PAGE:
I’m sure that it only took you one glance to understand where this tiny birdie got its name. While there are 6 species of kinglets, there is only one who sports a dazzling red crown.

Only males possess this feature, even then, revealing it requires a special moment. Usually, this is in the presence of either a potential mate or an enemy.

Aside from that, it’s not easy to tell a male from a female. Both range from greyish-greenish to olive-grey plumage. Ruby-crowned kinglets can also be identified by their white markings around their eyes and across their wings.

When I said this bird is tiny, I meant it! They only get to about 10 cm in length, weighing just 5-10 grams. And it only takes about 10 calories of energy per day to keep this birdie going.

Besides the physical identifiers, you can also recognize a ruby-crowned kinglet by its jittery behavior. Constantly hopping, skipping, and twitching — this bird! Especially while on the hunt for its next meal.

a Ruby-Crowned Kinglet perched on a branch, looking towards the direction of the camera

It uses a combination of skipping and hovering movements while it snatches unsuspecting insects between the trees. Ruby-crowns have even been observed catching insects in mid-air during flight. Although the ruby-crowned kinglet is mainly insectivorous, it sometimes eats a bit of sap, berries, or flower nectar.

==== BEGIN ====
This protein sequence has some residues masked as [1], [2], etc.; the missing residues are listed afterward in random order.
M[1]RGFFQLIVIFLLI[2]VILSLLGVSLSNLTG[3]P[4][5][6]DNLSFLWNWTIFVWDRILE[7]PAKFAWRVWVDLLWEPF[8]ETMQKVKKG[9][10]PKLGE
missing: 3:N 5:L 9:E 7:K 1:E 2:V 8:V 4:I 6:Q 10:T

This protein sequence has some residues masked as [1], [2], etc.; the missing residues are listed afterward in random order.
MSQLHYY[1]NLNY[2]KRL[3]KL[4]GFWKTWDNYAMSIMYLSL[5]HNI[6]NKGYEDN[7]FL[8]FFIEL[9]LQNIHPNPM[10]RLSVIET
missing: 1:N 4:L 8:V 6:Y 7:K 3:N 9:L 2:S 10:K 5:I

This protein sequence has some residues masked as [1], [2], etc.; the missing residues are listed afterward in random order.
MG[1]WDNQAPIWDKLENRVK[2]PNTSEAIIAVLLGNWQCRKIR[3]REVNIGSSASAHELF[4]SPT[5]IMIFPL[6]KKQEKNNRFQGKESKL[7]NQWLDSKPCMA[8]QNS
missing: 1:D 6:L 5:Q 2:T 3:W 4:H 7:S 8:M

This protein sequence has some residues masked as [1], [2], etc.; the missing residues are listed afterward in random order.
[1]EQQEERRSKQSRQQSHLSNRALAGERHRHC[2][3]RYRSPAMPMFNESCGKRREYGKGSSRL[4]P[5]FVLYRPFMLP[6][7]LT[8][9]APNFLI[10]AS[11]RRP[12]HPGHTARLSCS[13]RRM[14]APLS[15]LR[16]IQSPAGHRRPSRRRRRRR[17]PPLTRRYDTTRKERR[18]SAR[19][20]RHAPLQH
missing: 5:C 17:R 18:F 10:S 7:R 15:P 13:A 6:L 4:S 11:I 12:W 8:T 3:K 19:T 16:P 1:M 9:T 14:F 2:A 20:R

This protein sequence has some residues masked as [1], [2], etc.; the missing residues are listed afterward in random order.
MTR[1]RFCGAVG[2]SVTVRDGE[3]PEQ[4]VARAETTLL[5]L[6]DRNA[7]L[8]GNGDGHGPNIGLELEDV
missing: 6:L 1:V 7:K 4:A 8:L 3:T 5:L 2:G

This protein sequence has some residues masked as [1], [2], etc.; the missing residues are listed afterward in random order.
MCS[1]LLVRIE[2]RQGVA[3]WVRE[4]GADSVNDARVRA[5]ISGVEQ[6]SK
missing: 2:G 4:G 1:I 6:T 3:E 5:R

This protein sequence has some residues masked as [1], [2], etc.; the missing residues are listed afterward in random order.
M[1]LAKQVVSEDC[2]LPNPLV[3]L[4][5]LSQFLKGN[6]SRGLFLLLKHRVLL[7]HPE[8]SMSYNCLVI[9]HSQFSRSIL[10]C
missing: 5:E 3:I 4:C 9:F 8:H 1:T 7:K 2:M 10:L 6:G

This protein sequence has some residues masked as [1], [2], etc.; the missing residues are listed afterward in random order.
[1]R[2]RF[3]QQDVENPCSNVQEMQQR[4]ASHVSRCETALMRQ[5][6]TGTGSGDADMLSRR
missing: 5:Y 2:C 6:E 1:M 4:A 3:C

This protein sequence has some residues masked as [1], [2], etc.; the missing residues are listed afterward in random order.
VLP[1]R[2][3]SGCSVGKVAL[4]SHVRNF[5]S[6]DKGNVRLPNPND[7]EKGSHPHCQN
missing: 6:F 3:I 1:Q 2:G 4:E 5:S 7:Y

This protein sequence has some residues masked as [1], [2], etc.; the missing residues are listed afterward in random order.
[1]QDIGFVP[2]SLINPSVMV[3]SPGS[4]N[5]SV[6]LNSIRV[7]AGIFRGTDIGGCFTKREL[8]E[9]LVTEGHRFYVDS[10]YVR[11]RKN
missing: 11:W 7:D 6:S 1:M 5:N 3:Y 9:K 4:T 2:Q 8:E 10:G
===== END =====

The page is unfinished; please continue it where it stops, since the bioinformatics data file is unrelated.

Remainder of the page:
The most common area to see this bird is in the coniferous forests of North America. Their range extends from Canada down to Mexico, as it’s a migratory bird. In this habitat, you’ll find tall, dense, and piney trees such as evergreens and Douglas firs. Yet, the bird is no stranger to parks and suburbs during wintertime.

Come springtime, this spastic songbird likes to show off his skills! Males let out a surprisingly audible melody to attract females their way. At the same time, he flaunts the vibrant red feathers atop his head, for which he is so famous.

a Ruby-Crowned Kinglet perched on a branch, pressing it's beak into the brach
a Ruby-Crowned Kinglet perched on a branch devoid of leaves, oresumably in a colder time of year

Female ruby-crowns build cup-shaped nests from the organic materials they find nearby. This includes moss, lichens, bark, twigs, and pine needles. The nests are then lined delicately with animal hair, feathers, and cushy plant material to keep the hatchlings cozy.

Despite her petite size, the female ruby-crown lays the largest-sized clutch of all North American passerines. A single nest can contain up to 12 eggs at a time. What’s more, the combined weight of these eggs can weigh as much as Momma Bird herself. She’s small but mighty!

Based on scientific data, it appears that the ruby-crown kinglet population is on the rise. Banding efforts aid in keeping track of the birds’ numbers and migratory patterns. They have also helped scientists get an idea for a typical ruby-crown’s lifespan. The oldest we have on record was about 4.5 years.

side profile of a Ruby-Crowned Kinglet